I remember that a nurse reached for my hand to take my pulse and I reached for her hand and she held it all night long until the sun came up. Amazingly, fourteen years later, when I told the hospital that I always wanted to thank her, someone in the HR department told me she lived nearby. I looked in old phone books and found the address and went to her house. She and her three daughters were at the door, and I had just had my hand reconstructed. I told her why I was there and that, instead of getting angry at the old man who hit me (and who never apologized to me) I chose to think about her. She reached for my hand and I remembered her touch. It was an incredible feeling. She said that she was a special duty nurse and was assigned to my room because the orthopedic nurses could not see my call light and I was in the OB/GYN wing! She told her daughters that the smallest gesture of kindness can sometimes make the biggest difference in someone’s life and it did in mine.

Because of her kindness, I am not so angry at Elmer Peterson, who was born in 1890 and who, on that horrible day, hit me at 55 mph without ever touching his brakes.

J.P.: Amazingly, you returned from that injury to run in the National JOCO Cross Country Championships in 1982 and 83, running a 14:47 5k and a 31:28 10K. How the heck were you able to return like that? And why didn’t the good health sustain?

M.S.: I was focused only on running—school was secondary. I only dated when I was injured. I have ADHD and I learn differently than others. I knew enough about my strengths to know that being 6-foot-3 and 160-170 pounds, I had a lot more weight to carry over every step. On track races I got beat easily by little guys but in road races and in cross country, I would fly up the hills, using my upper body strength and down the hills I would stride out as far as possible and as quick as possible, just like I had in cycling. I created an insane pace—4:25 for a first mile of a junior college five-mile race. I had to make it so hard to out-run the little guys that I could defeat them mentally and discourage them to try and catch me. I ran what I consider to be a world-class workout a year to the day from my accident—a 4:16 mile, a 6-minute mile, a 4:23 mile, a 6-minute mile and a 4:26 mile … with no rest. I doubt many runners could do that.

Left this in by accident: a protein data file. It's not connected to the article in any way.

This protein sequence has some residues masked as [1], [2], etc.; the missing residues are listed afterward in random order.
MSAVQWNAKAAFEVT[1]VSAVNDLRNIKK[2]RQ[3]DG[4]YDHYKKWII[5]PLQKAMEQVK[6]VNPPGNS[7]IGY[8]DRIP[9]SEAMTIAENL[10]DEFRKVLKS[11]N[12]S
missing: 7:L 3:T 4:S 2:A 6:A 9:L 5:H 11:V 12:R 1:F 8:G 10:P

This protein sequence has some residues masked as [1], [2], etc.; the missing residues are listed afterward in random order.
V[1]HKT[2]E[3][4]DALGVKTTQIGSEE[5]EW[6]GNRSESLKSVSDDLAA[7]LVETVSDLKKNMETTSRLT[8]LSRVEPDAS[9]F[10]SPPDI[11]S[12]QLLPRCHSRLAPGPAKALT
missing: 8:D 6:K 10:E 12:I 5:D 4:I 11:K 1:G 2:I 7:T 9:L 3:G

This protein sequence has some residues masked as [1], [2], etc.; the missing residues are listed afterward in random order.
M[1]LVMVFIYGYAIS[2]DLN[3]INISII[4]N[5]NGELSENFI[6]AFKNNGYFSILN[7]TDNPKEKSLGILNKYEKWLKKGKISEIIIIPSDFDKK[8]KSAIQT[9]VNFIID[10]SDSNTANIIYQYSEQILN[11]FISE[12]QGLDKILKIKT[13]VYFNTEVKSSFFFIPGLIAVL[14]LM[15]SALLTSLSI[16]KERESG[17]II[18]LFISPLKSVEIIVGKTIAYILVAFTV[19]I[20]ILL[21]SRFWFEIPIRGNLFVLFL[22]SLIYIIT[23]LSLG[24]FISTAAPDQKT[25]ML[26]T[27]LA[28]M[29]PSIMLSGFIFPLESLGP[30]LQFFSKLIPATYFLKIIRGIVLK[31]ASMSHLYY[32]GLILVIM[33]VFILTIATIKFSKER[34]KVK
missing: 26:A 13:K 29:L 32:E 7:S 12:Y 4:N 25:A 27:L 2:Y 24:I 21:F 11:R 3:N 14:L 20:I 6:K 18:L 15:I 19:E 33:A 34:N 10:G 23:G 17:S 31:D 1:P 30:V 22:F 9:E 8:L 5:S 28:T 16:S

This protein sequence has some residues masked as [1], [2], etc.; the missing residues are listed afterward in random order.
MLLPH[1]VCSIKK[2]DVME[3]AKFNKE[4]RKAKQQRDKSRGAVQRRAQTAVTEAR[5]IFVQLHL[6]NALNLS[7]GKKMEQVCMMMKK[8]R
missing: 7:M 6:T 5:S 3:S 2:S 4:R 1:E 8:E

I had to be the Kansas University track manager, where my running idol was back running as a pro being sponsored by Nike and coached by his college coach Bob Timmons. Coach Timmons did not acknowledge what I had endured and overcame for 28 years and I never understood that. But this man who has dementia, remembers 28 years before when I was at his home to interview him about what he endured in World War II. He was amazing to have a productive life after fighting 33 days in Iwo Jima. He was lucky he was only 5’1″ and I assume that had a lot to do with his survival. He fought in the Phillipines and Japan and Northern China after several attempts to get into the Marines. He and I fought over training methods for years and for burning out athletes and harming them with insane workouts.

Coach Timmons said each semester that I was not fast enough. Then I ran the summer at the University of Oregon and I got much faster and he said come on out. I was running 60-70 mile weeks for 1 ½ years. Then he told me to come on out but his 100 miles per week and 100-degree heat were too much for me. I had heat exhaustion in eighth grade and had always had heat problems. I ran two weeks for KU cross country when the last workout was 105 degree and repeat miles after a three-mile warmup. One guy dropped out from heat problems … and he was the prized freshman. The senior runners complained to Coach about the damage to all of us and he finally stopped the workout. The van broke down and we were stuck riding in the back of Coach Timmons pick-up and the seven tallest had to stand, myself and Jim Ryun. Every hill we went over, the tallest would fly off the bed of the truck and the little guys had to hold our legs to keep us in. What no one realizes is that brought back memories of my accident and I wanted nothing to do with Coach training me after that.